Tunecore has paid musicians $330M in royalties

Tunecore, one of several intermediaries that provide a gateway to digital distribution for independent musicians, announced on its blog that 330-million dollars has been paid out to musician clients during the company’s seven-year history.

Tunecore represents an interesting and significant service category in digital music. Its rise, along with that of CD Baby and others, emblemizes the replacement of old-world career agencies with technology platforms, just as digital listening has displaced analog music products. Tunecore and its ilk are distributors to retail outlets, but also have replaced A&R departments and artist managers to some extent. 

Tunecore’s essential business is putting recorded music into streaming music services like Spotify and Rhapsody, and download stores like iTunes and Amazon. Its clients are indie artists who own their own labels and fully control their recorded masters. The core values are distribution and bookkeeping. For relatively low fees, aggregators like Tunecore and CD Baby place music in large portfolios of commercial outlets, track streaming and purchasing, issue earning statements, and write royalty checks.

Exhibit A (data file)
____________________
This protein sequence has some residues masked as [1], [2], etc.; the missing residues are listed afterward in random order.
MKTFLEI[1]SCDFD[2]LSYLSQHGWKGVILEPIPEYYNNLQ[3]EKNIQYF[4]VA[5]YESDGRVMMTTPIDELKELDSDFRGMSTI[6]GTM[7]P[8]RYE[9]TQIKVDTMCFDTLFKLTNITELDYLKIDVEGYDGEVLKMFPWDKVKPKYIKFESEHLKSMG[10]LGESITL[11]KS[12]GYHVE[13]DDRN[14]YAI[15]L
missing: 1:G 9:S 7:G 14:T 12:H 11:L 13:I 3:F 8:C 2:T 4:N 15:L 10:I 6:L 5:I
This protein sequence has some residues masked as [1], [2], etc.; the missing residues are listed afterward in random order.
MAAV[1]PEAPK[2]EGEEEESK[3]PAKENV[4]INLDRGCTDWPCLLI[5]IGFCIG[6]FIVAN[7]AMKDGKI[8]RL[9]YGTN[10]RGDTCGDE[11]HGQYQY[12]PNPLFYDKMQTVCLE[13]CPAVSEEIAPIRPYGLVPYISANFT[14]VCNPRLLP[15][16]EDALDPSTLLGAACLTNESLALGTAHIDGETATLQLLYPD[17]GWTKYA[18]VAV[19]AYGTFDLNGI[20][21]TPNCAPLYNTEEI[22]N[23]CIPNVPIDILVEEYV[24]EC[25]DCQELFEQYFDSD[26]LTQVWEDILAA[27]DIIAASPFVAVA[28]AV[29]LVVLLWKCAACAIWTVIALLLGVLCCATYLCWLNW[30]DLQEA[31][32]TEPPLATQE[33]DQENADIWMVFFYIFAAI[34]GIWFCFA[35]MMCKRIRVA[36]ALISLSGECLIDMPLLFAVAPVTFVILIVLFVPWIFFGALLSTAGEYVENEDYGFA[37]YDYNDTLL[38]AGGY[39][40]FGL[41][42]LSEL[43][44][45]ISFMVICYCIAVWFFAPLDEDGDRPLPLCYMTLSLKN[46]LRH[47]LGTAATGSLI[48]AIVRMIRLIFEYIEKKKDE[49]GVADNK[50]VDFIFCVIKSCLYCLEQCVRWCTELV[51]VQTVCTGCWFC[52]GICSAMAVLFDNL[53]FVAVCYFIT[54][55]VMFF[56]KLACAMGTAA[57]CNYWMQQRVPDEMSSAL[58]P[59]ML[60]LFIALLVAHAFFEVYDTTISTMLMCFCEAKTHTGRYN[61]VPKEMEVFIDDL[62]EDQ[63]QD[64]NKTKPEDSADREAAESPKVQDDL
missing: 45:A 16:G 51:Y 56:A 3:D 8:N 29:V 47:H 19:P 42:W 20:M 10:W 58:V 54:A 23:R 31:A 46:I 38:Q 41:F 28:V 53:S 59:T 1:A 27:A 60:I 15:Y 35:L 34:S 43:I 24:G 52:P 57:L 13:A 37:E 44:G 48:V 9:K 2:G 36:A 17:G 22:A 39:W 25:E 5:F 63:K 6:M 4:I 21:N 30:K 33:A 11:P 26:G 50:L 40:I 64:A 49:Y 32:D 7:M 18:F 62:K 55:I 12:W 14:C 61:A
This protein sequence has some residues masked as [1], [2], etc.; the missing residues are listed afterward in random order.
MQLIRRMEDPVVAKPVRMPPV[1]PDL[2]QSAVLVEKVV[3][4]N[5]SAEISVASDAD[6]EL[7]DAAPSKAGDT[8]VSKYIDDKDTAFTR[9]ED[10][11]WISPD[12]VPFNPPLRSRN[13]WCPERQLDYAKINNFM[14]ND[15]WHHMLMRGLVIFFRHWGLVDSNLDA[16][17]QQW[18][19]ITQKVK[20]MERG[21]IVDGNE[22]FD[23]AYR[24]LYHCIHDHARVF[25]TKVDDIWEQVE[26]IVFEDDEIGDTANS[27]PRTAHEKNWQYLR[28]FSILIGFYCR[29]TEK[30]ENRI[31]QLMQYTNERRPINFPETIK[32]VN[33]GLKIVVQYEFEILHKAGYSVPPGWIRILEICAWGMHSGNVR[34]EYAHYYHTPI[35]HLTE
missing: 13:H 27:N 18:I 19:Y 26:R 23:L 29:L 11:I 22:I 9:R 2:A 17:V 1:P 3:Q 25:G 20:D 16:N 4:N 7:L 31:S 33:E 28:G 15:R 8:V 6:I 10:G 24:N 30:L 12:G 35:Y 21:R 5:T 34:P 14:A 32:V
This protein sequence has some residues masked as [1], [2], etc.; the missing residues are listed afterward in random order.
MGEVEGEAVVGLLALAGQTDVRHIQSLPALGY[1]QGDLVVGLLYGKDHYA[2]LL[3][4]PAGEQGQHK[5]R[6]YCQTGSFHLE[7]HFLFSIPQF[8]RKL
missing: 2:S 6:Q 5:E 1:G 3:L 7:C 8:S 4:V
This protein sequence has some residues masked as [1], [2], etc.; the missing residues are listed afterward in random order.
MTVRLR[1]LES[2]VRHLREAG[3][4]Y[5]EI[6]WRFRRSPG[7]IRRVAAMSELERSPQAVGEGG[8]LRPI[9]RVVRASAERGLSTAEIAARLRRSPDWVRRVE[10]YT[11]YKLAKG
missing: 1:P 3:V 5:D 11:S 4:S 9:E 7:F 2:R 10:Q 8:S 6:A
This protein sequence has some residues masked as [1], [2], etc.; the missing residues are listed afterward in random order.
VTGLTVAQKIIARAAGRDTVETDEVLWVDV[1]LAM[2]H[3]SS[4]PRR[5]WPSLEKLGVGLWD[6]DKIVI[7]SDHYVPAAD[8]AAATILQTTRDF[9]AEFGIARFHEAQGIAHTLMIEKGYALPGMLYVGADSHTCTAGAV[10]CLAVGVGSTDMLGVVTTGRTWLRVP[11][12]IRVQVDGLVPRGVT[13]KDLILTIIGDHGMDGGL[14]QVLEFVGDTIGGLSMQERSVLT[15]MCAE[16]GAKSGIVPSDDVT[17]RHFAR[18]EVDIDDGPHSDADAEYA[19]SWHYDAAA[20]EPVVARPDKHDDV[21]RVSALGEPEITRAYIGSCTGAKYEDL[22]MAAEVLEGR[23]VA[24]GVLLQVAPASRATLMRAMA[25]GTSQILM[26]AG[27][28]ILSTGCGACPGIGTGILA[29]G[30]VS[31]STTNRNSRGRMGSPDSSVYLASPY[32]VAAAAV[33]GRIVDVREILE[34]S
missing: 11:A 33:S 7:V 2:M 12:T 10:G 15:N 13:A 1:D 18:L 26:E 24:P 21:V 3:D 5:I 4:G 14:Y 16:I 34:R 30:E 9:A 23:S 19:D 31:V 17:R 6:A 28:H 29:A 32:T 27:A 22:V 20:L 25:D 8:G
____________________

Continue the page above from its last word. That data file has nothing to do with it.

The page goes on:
This middleman service is alluring to musicians seeking exposure and a toehold in the music business. However, for many who reside down the long tail of available music, those low fees are never recouped in fractional payouts from streaming and downloading. From that sad outcome stems much of the controversy surrounding the economics of streaming music services and the fairness of artist royalties.

Operating profit might be elusive for music services like Spotify which pay royalties, and for indie musicians who receive royalties. Intermediaries like Tunecore (which is privately owned and venture-funded) sit in a sweet spot between the two, passing content in one direction, funneling money in the other direction, and collecting a fee. It’s a valuable service. But some musicians wonder: Wasn’t the Internet supposed to eliminate intermediaries?

Brad Hill